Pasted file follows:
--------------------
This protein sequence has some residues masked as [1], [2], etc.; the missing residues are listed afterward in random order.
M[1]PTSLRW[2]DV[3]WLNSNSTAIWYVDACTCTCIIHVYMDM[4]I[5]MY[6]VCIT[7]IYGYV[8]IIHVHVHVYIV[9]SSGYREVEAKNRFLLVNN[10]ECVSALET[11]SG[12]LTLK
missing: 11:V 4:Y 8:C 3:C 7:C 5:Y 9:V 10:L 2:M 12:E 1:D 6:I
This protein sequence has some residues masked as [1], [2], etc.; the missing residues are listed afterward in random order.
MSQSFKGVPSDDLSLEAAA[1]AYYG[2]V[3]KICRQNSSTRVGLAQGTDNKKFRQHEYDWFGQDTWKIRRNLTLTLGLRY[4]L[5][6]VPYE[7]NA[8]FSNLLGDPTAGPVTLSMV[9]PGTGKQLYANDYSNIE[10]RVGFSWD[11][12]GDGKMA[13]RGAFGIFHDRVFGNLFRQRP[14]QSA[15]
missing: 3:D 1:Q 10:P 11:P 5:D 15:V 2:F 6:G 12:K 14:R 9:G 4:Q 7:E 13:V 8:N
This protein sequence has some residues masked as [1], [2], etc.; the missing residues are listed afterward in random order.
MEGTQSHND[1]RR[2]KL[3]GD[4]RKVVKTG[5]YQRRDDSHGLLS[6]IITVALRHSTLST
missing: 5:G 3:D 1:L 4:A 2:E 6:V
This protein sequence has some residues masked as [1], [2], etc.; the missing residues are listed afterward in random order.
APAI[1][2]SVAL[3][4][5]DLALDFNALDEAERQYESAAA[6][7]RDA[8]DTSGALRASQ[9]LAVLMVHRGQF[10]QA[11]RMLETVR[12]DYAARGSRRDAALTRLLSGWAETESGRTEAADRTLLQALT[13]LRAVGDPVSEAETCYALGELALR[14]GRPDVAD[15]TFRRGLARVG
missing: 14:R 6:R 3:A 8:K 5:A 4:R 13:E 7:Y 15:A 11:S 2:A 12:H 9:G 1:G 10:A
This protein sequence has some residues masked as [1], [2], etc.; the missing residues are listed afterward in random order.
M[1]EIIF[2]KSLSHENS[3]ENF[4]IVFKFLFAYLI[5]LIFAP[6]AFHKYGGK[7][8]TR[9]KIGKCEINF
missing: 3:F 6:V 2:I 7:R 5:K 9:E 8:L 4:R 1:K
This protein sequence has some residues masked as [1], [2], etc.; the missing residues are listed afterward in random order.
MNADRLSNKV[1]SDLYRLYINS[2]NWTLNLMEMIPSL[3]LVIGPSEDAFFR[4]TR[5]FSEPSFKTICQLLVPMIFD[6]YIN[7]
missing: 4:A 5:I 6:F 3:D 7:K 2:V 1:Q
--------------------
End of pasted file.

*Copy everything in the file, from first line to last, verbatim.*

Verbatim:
This protein sequence has some residues masked as [1], [2], etc.; the missing residues are listed afterward in random order.
M[1]PTSLRW[2]DV[3]WLNSNSTAIWYVDACTCTCIIHVYMDM[4]I[5]MY[6]VCIT[7]IYGYV[8]IIHVHVHVYIV[9]SSGYREVEAKNRFLLVNN[10]ECVSALET[11]SG[12]LTLK
missing: 11:V 4:Y 8:C 3:C 7:C 5:Y 9:V 10:L 2:M 12:E 1:D 6:I
This protein sequence has some residues masked as [1], [2], etc.; the missing residues are listed afterward in random order.
MSQSFKGVPSDDLSLEAAA[1]AYYG[2]V[3]KICRQNSSTRVGLAQGTDNKKFRQHEYDWFGQDTWKIRRNLTLTLGLRY[4]L[5][6]VPYE[7]NA[8]FSNLLGDPTAGPVTLSMV[9]PGTGKQLYANDYSNIE[10]RVGFSWD[11][12]GDGKMA[13]RGAFGIFHDRVFGNLFRQRP[14]QSA[15]
missing: 3:D 1:Q 10:P 11:P 5:D 15:V 2:F 6:G 12:K 14:R 9:G 4:Q 7:E 13:V 8:N
This protein sequence has some residues masked as [1], [2], etc.; the missing residues are listed afterward in random order.
MEGTQSHND[1]RR[2]KL[3]GD[4]RKVVKTG[5]YQRRDDSHGLLS[6]IITVALRHSTLST
missing: 5:G 3:D 1:L 4:A 2:E 6:V
This protein sequence has some residues masked as [1], [2], etc.; the missing residues are listed afterward in random order.
APAI[1][2]SVAL[3][4][5]DLALDFNALDEAERQYESAAA[6][7]RDA[8]DTSGALRASQ[9]LAVLMVHRGQF[10]QA[11]RMLETVR[12]DYAARGSRRDAALTRLLSGWAETESGRTEAADRTLLQALT[13]LRAVGDPVSEAETCYALGELALR[14]GRPDVAD[15]TFRRGLARVG
missing: 14:R 6:R 3:A 8:K 5:A 4:R 13:E 7:Y 15:A 11:S 2:A 12:H 9:G 1:G 10:A
This protein sequence has some residues masked as [1], [2], etc.; the missing residues are listed afterward in random order.
M[1]EIIF[2]KSLSHENS[3]ENF[4]IVFKFLFAYLI[5]LIFAP[6]AFHKYGGK[7][8]TR[9]KIGKCEINF
missing: 3:F 6:V 2:I 7:R 5:K 9:E 8:L 4:R 1:K
This protein sequence has some residues masked as [1], [2], etc.; the missing residues are listed afterward in random order.
MNADRLSNKV[1]SDLYRLYINS[2]NWTLNLMEMIPSL[3]LVIGPSEDAFFR[4]TR[5]FSEPSFKTICQLLVPMIFD[6]YIN[7]
missing: 4:A 5:I 6:F 3:D 7:K 2:V 1:Q